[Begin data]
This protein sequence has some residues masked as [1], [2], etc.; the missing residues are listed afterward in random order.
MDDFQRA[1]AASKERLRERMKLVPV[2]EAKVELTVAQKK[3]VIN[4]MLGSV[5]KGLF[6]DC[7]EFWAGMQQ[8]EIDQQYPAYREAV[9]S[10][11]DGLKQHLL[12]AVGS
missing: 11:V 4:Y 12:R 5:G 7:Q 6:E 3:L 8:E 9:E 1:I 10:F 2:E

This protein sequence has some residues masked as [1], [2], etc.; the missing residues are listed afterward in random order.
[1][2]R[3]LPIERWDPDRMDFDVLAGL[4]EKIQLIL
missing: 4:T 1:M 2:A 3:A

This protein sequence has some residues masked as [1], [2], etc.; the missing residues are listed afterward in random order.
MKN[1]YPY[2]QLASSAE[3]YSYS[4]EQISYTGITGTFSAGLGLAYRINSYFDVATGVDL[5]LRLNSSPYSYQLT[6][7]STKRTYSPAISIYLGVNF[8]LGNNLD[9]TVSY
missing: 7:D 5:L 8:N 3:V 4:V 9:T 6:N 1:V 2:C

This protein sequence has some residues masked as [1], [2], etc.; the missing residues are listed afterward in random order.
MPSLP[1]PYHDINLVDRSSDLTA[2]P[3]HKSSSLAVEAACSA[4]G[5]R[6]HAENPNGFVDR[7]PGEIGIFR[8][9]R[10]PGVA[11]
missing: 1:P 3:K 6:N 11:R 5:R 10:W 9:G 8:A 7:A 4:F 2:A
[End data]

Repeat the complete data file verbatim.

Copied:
This protein sequence has some residues masked as [1], [2], etc.; the missing residues are listed afterward in random order.
MDDFQRA[1]AASKERLRERMKLVPV[2]EAKVELTVAQKK[3]VIN[4]MLGSV[5]KGLF[6]DC[7]EFWAGMQQ[8]EIDQQYPAYREAV[9]S[10][11]DGLKQHLL[12]AVGS
missing: 11:V 4:Y 12:R 5:G 7:Q 6:E 3:L 8:E 9:E 1:I 10:F 2:E

This protein sequence has some residues masked as [1], [2], etc.; the missing residues are listed afterward in random order.
[1][2]R[3]LPIERWDPDRMDFDVLAGL[4]EKIQLIL
missing: 4:T 1:M 2:A 3:A

This protein sequence has some residues masked as [1], [2], etc.; the missing residues are listed afterward in random order.
MKN[1]YPY[2]QLASSAE[3]YSYS[4]EQISYTGITGTFSAGLGLAYRINSYFDVATGVDL[5]LRLNSSPYSYQLT[6][7]STKRTYSPAISIYLGVNF[8]LGNNLD[9]TVSY
missing: 7:D 5:L 8:N 3:V 4:V 9:T 6:N 1:V 2:C

This protein sequence has some residues masked as [1], [2], etc.; the missing residues are listed afterward in random order.
MPSLP[1]PYHDINLVDRSSDLTA[2]P[3]HKSSSLAVEAACSA[4]G[5]R[6]HAENPNGFVDR[7]PGEIGIFR[8][9]R[10]PGVA[11]
missing: 1:P 3:K 6:N 11:R 5:R 10:W 9:G 8:A 7:A 4:F 2:A